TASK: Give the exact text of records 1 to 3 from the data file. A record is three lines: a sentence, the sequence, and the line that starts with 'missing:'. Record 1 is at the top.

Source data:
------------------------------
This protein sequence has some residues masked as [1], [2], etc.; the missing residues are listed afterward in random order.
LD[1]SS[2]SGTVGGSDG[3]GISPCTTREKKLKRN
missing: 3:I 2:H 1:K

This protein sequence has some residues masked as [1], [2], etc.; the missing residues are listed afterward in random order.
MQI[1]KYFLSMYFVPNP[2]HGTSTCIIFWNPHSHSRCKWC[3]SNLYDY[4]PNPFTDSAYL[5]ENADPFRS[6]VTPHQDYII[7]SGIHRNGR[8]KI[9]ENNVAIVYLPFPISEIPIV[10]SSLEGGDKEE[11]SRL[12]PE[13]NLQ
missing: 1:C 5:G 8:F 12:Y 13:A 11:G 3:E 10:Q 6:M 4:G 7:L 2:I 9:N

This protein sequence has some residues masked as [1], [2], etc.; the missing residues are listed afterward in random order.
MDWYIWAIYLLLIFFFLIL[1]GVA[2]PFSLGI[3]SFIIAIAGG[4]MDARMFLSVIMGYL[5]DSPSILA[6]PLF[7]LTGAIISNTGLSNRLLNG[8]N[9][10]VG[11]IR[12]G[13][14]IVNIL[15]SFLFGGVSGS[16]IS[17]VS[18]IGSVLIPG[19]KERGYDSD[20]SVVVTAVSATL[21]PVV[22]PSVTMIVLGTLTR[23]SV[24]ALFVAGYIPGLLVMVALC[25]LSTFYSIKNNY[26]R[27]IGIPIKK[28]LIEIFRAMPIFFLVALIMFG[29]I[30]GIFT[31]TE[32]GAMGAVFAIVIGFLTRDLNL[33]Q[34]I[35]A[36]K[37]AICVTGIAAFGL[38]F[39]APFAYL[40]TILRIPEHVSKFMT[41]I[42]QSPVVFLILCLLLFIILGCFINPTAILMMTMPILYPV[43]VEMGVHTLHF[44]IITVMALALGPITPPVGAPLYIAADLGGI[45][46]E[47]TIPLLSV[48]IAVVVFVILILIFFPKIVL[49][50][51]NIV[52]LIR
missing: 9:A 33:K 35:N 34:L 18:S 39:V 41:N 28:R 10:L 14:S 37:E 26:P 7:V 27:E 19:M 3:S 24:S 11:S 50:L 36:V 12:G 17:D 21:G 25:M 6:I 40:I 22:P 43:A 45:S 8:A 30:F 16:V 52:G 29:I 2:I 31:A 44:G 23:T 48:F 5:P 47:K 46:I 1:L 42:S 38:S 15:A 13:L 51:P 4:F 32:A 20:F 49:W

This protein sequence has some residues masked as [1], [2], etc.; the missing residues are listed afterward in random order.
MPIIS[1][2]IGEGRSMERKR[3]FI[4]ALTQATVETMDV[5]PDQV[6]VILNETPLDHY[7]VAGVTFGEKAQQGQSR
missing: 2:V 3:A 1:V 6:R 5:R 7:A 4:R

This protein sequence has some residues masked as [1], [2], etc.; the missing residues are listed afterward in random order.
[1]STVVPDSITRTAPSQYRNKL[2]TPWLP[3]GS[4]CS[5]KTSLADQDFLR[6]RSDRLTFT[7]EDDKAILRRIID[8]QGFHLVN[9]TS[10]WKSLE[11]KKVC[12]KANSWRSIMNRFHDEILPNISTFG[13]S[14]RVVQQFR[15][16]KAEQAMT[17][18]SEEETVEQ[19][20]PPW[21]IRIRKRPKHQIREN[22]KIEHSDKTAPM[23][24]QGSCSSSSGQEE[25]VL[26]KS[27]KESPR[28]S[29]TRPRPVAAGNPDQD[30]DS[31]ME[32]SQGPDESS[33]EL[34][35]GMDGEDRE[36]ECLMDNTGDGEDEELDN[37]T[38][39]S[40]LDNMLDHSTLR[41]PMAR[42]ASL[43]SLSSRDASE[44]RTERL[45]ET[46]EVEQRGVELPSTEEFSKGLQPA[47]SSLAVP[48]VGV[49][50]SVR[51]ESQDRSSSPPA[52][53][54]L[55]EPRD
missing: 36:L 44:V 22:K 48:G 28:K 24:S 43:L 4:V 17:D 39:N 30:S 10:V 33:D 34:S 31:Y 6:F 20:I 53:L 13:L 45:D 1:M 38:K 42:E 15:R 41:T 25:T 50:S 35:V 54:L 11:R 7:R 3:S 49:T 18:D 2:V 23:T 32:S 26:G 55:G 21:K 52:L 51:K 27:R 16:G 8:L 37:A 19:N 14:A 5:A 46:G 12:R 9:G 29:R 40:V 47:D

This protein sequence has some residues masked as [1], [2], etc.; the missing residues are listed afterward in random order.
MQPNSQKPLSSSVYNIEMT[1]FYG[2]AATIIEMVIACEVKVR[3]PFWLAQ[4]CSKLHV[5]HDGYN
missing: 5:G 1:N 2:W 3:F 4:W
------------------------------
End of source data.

This protein sequence has some residues masked as [1], [2], etc.; the missing residues are listed afterward in random order.
LD[1]SS[2]SGTVGGSDG[3]GISPCTTREKKLKRN
missing: 3:I 2:H 1:K

This protein sequence has some residues masked as [1], [2], etc.; the missing residues are listed afterward in random order.
MQI[1]KYFLSMYFVPNP[2]HGTSTCIIFWNPHSHSRCKWC[3]SNLYDY[4]PNPFTDSAYL[5]ENADPFRS[6]VTPHQDYII[7]SGIHRNGR[8]KI[9]ENNVAIVYLPFPISEIPIV[10]SSLEGGDKEE[11]SRL[12]PE[13]NLQ
missing: 1:C 5:G 8:F 12:Y 13:A 11:G 3:E 10:Q 6:M 4:G 7:L 2:I 9:N

This protein sequence has some residues masked as [1], [2], etc.; the missing residues are listed afterward in random order.
MDWYIWAIYLLLIFFFLIL[1]GVA[2]PFSLGI[3]SFIIAIAGG[4]MDARMFLSVIMGYL[5]DSPSILA[6]PLF[7]LTGAIISNTGLSNRLLNG[8]N[9][10]VG[11]IR[12]G[13][14]IVNIL[15]SFLFGGVSGS[16]IS[17]VS[18]IGSVLIPG[19]KERGYDSD[20]SVVVTAVSATL[21]PVV[22]PSVTMIVLGTLTR[23]SV[24]ALFVAGYIPGLLVMVALC[25]LSTFYSIKNNY[26]R[27]IGIPIKK[28]LIEIFRAMPIFFLVALIMFG[29]I[30]GIFT[31]TE[32]GAMGAVFAIVIGFLTRDLNL[33]Q[34]I[35]A[36]K[37]AICVTGIAAFGL[38]F[39]APFAYL[40]TILRIPEHVSKFMT[41]I[42]QSPVVFLILCLLLFIILGCFINPTAILMMTMPILYPV[43]VEMGVHTLHF[44]IITVMALALGPITPPVGAPLYIAADLGGI[45][46]E[47]TIPLLSV[48]IAVVVFVILILIFFPKIVL[49][50][51]NIV[52]LIR
missing: 9:A 33:K 35:N 34:L 18:S 39:V 41:N 28:R 10:L 14:S 37:E 26:P 7:V 27:E 19:M 3:S 24:S 11:S 50:L 36:V 12:G 17:D 21:G 25:M 6:I 40:I 22:P 43:A 45:S 8:A 30:F 16:V 52:G 29:I 2:I 31:A 44:G 23:T 48:F 5:P 47:K 46:I 1:L 42:S 38:S 15:A 13:L 51:P 4:F 32:A 20:F 49:W